Are there any specific science or science fiction blogs you would recommend to interested readers or writers?

The science blogs I read are listed in my blog roll. I don’t regularly read any scifi blogs, but if I did, I’d read Io9 and Discovery Magazine’s Science Not Fiction. (Full disclosure: Co-blogger and cohabitator Eric blogs for Science Not Fiction, but that’s only 47% of the reason I’m promoting it.)


Have a vintage apocalypse for Halloween

October 31, 2008

Zombie movies are on the rise, clearly indicating a time of war and social unrest. I09 has a handy chart:

Clearly, the only way to fight the zombies is to go back to an earlier, purer time, untainted by the smell of rotting undead flesh and the moans of the encroaching hordes. Bring on the alien invaders from Mars! Orson Welles’ 1938 radio play, The War of the Worlds, is available as a free streaming broadcast!

I heard a bit of it last night, and I promise you that 70 years has not made it one little bit less terrifying. Had I been around for the original broadcast, there is a reasonable chance that I would have packed the car full of bread and fled.

Fortunately, the Grovers Mill Martian Landing Site Monument provides needed closure to any traumatized by the Martian invasion. How comforting. Until the zombies get you.

Links via Metafilter, chart via Boing Boing


Beagle…in….SPAAAACE!

October 23, 2008

The Beagle Project, which is going to rebuild Darwin’s ship and sail it around the world, is now partners with NASA! From the press release (DOC):

Scientists, teachers and students sailing aboard the 90-foot ship will collaborate with astronauts aboard the International Space Station (ISS) to investigate the biology of plankton blooms, coral reefs and other ocean surface and terrestrial ecosystems as the new Beagle circles the world recreating Darwin’s 1831-36 voyage aboard HMS Beagle, which he called “the most important event” in his life and which led to his later discovery of a mechanism for evolution.

This means that the Beagle will be able to do really high-quality science. Satellite images and photos taken from space can provide a large-scale perspective that’s hard to get from the ground, such as sea surface temperatures across whole ocean basins. But space images can’t provide details of what’s happening on the ground, such how ocean temperature affect plankton species. The Beagle’s partnership with NASA means that they’ll be able to have it all – large scale mapping AND detailed sampling. Darwin would plotz!

To celebrate, astronaut Mike Barrett, who brought about the partnership from the NASA side, is taking a tiny model Beagle with him into space this March. The Beagle will (more-or-less) actually be in orbit.

You too can help to build a new Beagle by donating or buying a fetching t-shirt. Remember, every time you don’t support the Beagle Project, Cthulhu eats a kitty.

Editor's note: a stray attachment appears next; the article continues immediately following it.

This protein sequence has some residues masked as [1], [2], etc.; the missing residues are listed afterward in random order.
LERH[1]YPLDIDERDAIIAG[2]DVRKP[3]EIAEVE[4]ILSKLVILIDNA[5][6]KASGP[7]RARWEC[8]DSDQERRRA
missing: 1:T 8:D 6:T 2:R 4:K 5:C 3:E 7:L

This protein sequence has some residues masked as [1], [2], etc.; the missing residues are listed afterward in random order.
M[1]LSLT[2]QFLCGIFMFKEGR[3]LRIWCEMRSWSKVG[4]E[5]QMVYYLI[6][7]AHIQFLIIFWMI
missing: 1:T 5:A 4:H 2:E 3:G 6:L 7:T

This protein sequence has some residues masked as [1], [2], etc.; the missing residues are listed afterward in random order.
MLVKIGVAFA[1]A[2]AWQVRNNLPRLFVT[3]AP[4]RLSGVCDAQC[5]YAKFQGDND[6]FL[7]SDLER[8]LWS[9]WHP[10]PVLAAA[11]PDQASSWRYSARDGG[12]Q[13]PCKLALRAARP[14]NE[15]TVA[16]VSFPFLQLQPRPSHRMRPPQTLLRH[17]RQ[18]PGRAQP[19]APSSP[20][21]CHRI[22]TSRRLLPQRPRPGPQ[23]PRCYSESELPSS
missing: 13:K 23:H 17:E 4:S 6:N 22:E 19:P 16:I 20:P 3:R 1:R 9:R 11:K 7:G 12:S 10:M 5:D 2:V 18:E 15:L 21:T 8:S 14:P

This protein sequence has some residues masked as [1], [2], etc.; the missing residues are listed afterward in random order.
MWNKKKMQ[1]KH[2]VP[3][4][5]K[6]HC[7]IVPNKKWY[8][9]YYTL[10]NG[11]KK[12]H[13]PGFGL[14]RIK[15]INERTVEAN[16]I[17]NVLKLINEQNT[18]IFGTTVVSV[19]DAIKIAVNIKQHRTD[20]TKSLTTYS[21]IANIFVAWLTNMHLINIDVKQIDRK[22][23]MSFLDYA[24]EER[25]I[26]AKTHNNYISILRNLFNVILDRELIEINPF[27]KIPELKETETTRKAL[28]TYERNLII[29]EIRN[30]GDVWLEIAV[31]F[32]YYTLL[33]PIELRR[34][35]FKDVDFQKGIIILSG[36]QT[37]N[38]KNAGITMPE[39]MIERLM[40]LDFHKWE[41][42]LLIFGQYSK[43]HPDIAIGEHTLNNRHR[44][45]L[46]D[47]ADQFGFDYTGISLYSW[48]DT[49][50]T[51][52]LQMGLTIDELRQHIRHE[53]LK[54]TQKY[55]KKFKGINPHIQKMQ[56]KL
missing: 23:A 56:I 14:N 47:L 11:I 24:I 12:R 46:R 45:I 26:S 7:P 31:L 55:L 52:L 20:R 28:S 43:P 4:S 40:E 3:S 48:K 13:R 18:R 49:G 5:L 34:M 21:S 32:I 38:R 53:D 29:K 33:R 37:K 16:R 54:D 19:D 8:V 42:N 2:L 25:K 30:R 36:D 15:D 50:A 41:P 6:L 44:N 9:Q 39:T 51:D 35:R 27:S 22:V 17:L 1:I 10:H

The Final Frontier not so final for tardigrades

September 9, 2008

Previously on Project Tardis, our intrepid tardigrades were being launched in space, there to experience the Ultimate Challenge of hard vacuum.

Today, I am delighted to report that (some) of the noble tardigrades have survived! Researchers report that:

Back on Earth, tardigrades that had basked in cosmic radiation revived and reproduced at rates comparable to an unexposed control group. Those dosed with solar radiation were less likely to wake — but that even a few survived, wrote Rettberg’s team in findings published today in Current Biology, was remarkable.

Though the TARDIS blog remains defunct, those who want more delicious tardigrade knowledge can check out the peer-reviewed paper in Current Biology.


Slime molds unite! (And also divide.)

August 29, 2008

You’re a slime mold, minding your own business as a little single-celled sluggy creature, crawling about on the forest floor, nibbling on the finest of rotting wood and leaves. Then the signal comes in. You feel an irrepressible urge to join your slime mold brethren. So you crawl over and JOIN THE BORG.

From there, your choices aren’t so great for an individualistic slime moldling. Depending on what species you are, you are either completely borg-ified or you die. If you’re a plasmodial slime mold, you lose your identity completely. Your cell walls break down and you become just one cell nucleus floating about in a vasty sea of cytoplasm. Millions of wee little slime moldlings have merged to become a giant single cell. That cell, called a plasmodium, continues to crawl happily about while having lots of sex with itself and producing spores that will become new little free-living slime moldlings.

But if you’re a cellular slime mold, you get to keep your cell walls and some of your individuality. You glue yourself to your fellows and become a type of multicellular organism. There’s a downside – you don’t get to enjoy your newfound bros for long, since in cellular slime molds, sex = death. About a third of your buddies dry up and form a stalk, and the rest make spores that are pumped out of the stalk to become new little free-living slime moldlings. At least, until they hear the signal and the Borg rises again…

Slime molds are way, way, way smarter than a slimy crawling pancake ought to be. The plasmodial slime mold Physarum (when in Borg form) can find the shortest way through a maze. Researchers grew a slime mold in a maze, and then put food at the opposite openings of the maze. The slime mold sent half of its body to eat at each end but stayed connected by winding pseudopods throughout the maze. The pseudopods were wound through the shortest possible route, leading scientists to conclude that slime molds are smarter than Harry Potter.

Watch a fetching yellow plasmodial slime mold crawl and spawn in this time-lapse video, courtesy of the ever-awesome Martini-Corona and her dad. So that the wrath of the world’s super-intelligent slime molds does not descend upon you, know that slime molds are NOT fungi. They are protists, in the same kingdom as amoebas and single-celled algae and such. In case this makes you sad, this video has real fungi for you to admire right after the live nude slime mold.